General Motors employees will take over the corporation's New Departure-Hyatt Bearing plant in Clark, N.J., on Nov. 2 if a $55 million purchase agreement receives expected approval in a United Automobile Workers local vote later this week.
A worker-owned new corporation, Hyatt-Clark Industries Inc., already chartered, will operate the plant under an employee contract that calls for rollbacks of about 30 percent in wages and salaries in return for an incentive program that worker representatives say could make up the loss of pay.
Initially, some 800 out of a work force of about 1,250 will be employed, but UAW officials expect ''1,200 and possibly 1,400'' will be working when the plant gets back into full operation.
GM announced last March that it intended to close the plant in July if a buyer could not be found. It blamed high labor costs and a dropoff in demands for the tapered bearings produced in Clark, the result of changes in requirements for new-model automobiles.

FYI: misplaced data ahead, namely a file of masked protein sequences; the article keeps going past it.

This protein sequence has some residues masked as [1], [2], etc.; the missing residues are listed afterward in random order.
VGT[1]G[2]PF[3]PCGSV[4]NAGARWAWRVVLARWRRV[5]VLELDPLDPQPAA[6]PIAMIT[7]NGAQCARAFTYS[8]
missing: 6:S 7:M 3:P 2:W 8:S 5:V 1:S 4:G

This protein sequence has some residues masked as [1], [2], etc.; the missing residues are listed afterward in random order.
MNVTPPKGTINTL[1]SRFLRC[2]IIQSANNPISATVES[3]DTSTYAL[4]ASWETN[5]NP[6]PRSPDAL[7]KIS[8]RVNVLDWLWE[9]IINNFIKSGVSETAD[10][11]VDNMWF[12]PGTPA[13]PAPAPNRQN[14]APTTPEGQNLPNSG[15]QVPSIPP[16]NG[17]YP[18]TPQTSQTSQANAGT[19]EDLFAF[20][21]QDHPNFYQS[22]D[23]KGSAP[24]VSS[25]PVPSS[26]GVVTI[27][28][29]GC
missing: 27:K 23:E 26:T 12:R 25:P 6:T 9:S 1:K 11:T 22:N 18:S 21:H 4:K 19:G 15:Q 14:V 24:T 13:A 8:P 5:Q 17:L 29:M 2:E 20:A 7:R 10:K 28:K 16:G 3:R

The closing announcement shocked an area in which there is a shortage of jobs paying auto-level wages. In 1976, in a similar situation, employees bought out an Okonite Inc. plant in Ramsey, N.J., saving jobs and shoring up the economy there. GM and the UAW called on attorney Alan V. Lowenstein, who worked out the Okonite purchase plan, to help with a deal to save the Clark plant.
The basis for both agreements are federal regulations that sanction employee stock option plans to help workers buy plants threatened by shutdowns. Using a stock option plan, the $55 million deal was worked out with GM's cooperation.
GM will have $10 million worth of nonvoting preferred stock and has contracted to purchase at least $300 million worth of bearings over the next three years, enough to allow the plant to operate at a profit, according to C. Douglas Howell, president of the new company. The plant also will seek to sell bearings to other American auto and tractor manufacturers.